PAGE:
Implementing a reward and recognition programme that links directly to your organisation’s values ensures that your employees are engaged for the right reasons and in a way that will benefit the business and reinforce your culture. For example, if teamwork is important to your organisation, make sure people are recognised for it. However you manage your reward and recognition scheme, the key is to make sure that rewards are very clearly linked to one or more of your core behaviours, whatever they may be.

If a business can create a set of clear parameters for how and what it gives rewards for to its employees and it has a focus on culture and behaviour, then rewards can be a highly effective tool. For example, one company that we work with only offers rewards to its employees for demonstrating positive behaviour that reflects the company culture. The upside of this is that rewards can enforce a positive culture but also demonstrate the businesses are serious and committed to the culture it wants to create.

Once your employees feel part of the large culture, that they belong and can integrate the values into how they work, then there’s a good synergy. There’s nothing worse or more damaging than disgruntled employees who disagree with their company’s culture and values.

Does not have to cost the business
The key to success in keeping your employees happy and taking your reward and recognition experience to the next level lays in being thoughtful in your approach. After all, great work shouldn’t go unnoticed.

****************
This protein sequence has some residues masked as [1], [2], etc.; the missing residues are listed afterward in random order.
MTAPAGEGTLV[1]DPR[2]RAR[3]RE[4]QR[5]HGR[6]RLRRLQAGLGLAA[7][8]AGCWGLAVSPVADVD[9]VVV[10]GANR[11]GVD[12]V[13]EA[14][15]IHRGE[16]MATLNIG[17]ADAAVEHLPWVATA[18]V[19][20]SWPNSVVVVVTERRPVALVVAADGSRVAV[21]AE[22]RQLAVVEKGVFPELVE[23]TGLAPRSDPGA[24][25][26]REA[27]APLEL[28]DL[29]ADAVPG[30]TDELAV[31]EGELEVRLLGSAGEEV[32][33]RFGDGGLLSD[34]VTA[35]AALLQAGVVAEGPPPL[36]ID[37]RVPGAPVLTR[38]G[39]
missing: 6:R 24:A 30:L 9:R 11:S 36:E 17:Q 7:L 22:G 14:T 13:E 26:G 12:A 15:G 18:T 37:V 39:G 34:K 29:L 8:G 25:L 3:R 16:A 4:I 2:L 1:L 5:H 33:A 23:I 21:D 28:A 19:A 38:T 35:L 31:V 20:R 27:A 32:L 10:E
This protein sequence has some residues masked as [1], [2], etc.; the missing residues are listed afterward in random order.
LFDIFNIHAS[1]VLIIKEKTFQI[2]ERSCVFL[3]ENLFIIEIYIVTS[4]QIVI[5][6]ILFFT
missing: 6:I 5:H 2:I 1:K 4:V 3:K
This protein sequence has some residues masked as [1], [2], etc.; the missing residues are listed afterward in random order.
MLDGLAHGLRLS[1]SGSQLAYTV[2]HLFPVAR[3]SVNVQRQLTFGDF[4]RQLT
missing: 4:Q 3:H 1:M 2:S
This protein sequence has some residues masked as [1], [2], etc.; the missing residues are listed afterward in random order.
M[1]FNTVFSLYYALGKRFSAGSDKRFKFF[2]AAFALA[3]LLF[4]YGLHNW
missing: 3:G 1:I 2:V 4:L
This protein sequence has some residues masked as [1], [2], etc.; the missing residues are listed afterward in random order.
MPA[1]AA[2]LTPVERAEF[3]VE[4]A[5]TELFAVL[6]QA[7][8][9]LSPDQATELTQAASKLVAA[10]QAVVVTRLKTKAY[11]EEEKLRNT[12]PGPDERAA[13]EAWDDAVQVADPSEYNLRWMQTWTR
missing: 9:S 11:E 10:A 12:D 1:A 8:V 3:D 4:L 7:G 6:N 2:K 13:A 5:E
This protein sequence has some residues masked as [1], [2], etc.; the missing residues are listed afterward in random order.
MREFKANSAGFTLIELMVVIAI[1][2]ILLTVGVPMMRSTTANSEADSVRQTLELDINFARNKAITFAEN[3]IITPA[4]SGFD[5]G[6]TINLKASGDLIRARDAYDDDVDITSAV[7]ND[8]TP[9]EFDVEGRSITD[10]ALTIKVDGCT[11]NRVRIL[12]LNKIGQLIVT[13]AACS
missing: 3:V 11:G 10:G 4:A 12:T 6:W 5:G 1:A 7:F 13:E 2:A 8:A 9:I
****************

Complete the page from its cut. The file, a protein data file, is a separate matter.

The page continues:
Companies are becoming far more innovative in the way they reward their employees. This is great as it not only sets this business aside from its competition but also allows the business to be far more flexible with its employees. Some great examples of this are rewarding employees with extra vacation days, or a company car and parking at the office for a month or the ability to shadow the CEO for a week.

Saying Thank You or Well Done in front of the team or on a Winner’s Wall on a digital platform can catapult your employees forward. We all need recognition, and to know what we’re doing makes a difference and that our contribution is adding to the greater whole, and this can be free. When nominating colleagues for financial and non-financial awards on a recognition platform, employees feel a sense of achievement and take pride in knowing they are noticed, and their teammates can congratulate them.

In conclusion, reward and recognition programmes offer a really impactful way to encourage and foster a company culture. Organisations that acknowledge exceptional performance and encourage specific values or behaviours are often those that have the most effective culture. Ultimately, it’s about saying thank you to employees for exhibiting certain behaviours in the workplace, whether that be loyalty, hard work, showing integrity, or just doing a really good job. This will add value to the bottom line.

Employee recognition can help boost employee productivity, engagement and business success. Download Xexec’s free e-book to find out more.